Transitional house to close in Carlisle

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CARLISLE, Pa.-- About 500 families have been helped by the 2 year transitional house program at the Carlisle Salvation Army. It helps woman and children get off the streets and into permanent housing.  This will no longer be the case anymore.

Elizabeth Quinones, a mother of five, was homeless in July and couldn't find shelter until January. Shortly after she found the Stuart House at the Salvation Army.

"This place is home to me," she said. "It's a safe place to have my kids."

The Stuart House provided shelter, food, and helped to get family back on their feet financially. They were offered classes and resources to help find jobs and get their finances in order.

"So that way, you end up going in your home," Quinones said. " You're totally prepared and you're set."

The program started in 1998 and received about $90k a year from the U.S. Housing and Urban Development Department. That funding will no longer be received.

"We're ranked in the second tier of programs and were not funded because we didn't rank high enough in the program," Salvation Army Major Alma Riley said.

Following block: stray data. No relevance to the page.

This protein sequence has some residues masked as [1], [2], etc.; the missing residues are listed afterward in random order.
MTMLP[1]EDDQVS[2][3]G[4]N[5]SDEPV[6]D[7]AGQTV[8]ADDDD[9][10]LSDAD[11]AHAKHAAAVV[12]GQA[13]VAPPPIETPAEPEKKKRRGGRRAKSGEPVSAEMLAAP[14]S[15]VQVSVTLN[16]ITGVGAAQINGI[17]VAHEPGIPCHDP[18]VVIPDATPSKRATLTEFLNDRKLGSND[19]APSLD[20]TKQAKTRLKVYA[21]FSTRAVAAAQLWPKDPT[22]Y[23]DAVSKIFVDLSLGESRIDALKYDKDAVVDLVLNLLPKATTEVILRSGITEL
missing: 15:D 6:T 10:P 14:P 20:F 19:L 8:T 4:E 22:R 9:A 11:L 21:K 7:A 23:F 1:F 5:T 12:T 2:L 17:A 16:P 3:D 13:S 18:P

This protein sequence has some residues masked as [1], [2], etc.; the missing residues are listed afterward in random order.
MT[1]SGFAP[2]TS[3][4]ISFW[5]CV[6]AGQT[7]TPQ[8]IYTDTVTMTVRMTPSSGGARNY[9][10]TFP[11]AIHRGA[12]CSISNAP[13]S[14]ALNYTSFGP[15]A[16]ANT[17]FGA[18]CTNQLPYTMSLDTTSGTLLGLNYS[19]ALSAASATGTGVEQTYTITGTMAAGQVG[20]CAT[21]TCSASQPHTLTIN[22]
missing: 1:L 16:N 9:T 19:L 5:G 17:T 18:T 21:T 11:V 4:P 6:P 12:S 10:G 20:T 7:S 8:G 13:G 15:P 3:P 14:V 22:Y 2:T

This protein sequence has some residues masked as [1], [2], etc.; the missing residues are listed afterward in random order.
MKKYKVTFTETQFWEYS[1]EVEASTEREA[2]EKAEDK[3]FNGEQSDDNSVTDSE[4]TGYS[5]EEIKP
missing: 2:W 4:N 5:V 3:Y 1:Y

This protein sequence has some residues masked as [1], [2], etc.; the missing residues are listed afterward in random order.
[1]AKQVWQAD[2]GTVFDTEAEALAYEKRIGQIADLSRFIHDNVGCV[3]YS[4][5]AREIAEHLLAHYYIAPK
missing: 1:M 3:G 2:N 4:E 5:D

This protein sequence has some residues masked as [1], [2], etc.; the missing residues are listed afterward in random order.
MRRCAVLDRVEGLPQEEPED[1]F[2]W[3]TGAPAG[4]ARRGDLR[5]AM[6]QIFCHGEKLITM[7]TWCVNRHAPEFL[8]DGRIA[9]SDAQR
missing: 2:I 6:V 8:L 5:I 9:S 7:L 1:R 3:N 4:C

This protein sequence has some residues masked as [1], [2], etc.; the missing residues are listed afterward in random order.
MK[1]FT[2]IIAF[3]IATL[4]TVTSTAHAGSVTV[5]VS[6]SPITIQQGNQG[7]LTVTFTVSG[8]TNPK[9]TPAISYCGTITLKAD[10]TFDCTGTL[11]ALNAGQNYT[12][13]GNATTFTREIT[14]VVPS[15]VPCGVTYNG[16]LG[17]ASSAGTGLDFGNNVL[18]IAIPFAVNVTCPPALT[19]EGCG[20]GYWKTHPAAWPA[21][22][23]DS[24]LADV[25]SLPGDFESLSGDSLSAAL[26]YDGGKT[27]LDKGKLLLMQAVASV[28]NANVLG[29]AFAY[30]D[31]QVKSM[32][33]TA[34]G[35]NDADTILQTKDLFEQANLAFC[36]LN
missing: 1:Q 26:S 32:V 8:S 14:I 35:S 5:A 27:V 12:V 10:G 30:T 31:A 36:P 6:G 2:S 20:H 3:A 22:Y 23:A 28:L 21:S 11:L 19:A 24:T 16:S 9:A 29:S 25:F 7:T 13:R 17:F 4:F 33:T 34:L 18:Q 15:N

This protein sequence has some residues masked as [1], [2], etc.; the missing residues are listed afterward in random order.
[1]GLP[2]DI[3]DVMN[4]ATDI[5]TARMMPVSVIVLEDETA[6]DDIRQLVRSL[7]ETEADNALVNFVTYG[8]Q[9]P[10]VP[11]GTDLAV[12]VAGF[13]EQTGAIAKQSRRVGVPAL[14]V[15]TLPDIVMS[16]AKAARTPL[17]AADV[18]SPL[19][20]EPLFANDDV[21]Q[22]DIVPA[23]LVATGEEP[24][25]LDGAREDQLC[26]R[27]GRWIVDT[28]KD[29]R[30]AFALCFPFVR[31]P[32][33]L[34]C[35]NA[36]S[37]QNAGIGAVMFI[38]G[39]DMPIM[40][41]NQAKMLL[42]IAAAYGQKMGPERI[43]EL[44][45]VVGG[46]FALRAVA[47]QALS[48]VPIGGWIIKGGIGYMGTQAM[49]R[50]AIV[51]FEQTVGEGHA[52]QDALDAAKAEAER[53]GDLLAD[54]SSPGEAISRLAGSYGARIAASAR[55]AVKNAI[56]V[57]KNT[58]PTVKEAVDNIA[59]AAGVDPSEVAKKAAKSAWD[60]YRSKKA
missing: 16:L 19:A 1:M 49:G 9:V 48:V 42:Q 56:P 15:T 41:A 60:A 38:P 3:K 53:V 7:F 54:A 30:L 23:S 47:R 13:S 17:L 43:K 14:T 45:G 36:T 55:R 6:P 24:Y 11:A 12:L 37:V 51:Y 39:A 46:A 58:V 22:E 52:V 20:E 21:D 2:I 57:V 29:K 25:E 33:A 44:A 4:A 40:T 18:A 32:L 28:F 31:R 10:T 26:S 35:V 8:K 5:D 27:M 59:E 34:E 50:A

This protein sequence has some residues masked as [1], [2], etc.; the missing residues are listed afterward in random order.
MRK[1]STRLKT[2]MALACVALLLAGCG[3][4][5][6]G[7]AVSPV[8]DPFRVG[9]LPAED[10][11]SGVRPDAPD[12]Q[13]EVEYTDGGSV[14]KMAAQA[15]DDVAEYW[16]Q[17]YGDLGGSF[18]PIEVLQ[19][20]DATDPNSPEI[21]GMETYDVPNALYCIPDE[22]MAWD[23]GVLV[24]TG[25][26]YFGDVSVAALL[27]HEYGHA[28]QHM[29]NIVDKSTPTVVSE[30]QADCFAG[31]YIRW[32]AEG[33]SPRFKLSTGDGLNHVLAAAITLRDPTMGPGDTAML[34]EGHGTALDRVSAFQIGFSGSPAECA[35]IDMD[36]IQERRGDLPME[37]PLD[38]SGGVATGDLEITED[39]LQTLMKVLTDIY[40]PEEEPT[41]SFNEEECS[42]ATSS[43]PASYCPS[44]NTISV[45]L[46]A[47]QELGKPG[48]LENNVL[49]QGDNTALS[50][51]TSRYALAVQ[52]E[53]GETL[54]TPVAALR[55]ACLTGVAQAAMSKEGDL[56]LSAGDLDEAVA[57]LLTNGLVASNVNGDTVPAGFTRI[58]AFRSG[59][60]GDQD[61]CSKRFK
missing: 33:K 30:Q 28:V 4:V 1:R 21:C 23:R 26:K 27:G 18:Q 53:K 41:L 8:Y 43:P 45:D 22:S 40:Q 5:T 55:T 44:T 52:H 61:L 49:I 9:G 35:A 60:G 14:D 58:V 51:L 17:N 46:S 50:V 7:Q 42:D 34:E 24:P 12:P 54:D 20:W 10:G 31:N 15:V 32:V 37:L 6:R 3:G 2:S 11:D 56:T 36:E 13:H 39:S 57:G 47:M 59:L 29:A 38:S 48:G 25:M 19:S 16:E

HUD gives out funding after local planning organizations apply for funding. When they apply they put the programs into two tiers. Tier one is high priority funding, and tier two is not as essential, according to HUD officials.

"Transitional housing programs as we know them are not on the top priority for HUD right now," Major Riley said.

When it comes to fighting homelessness, HUD officials said they have evidence that placing people into permanent housing first and then solving their problems is more efficient than transitional housing. Permanent housing first projects are a high priority and are getting the lion's share of the HUD funding.

The families that are still in the Stuart House will be helped with finding permanent housing. They hope to have housing found by summer.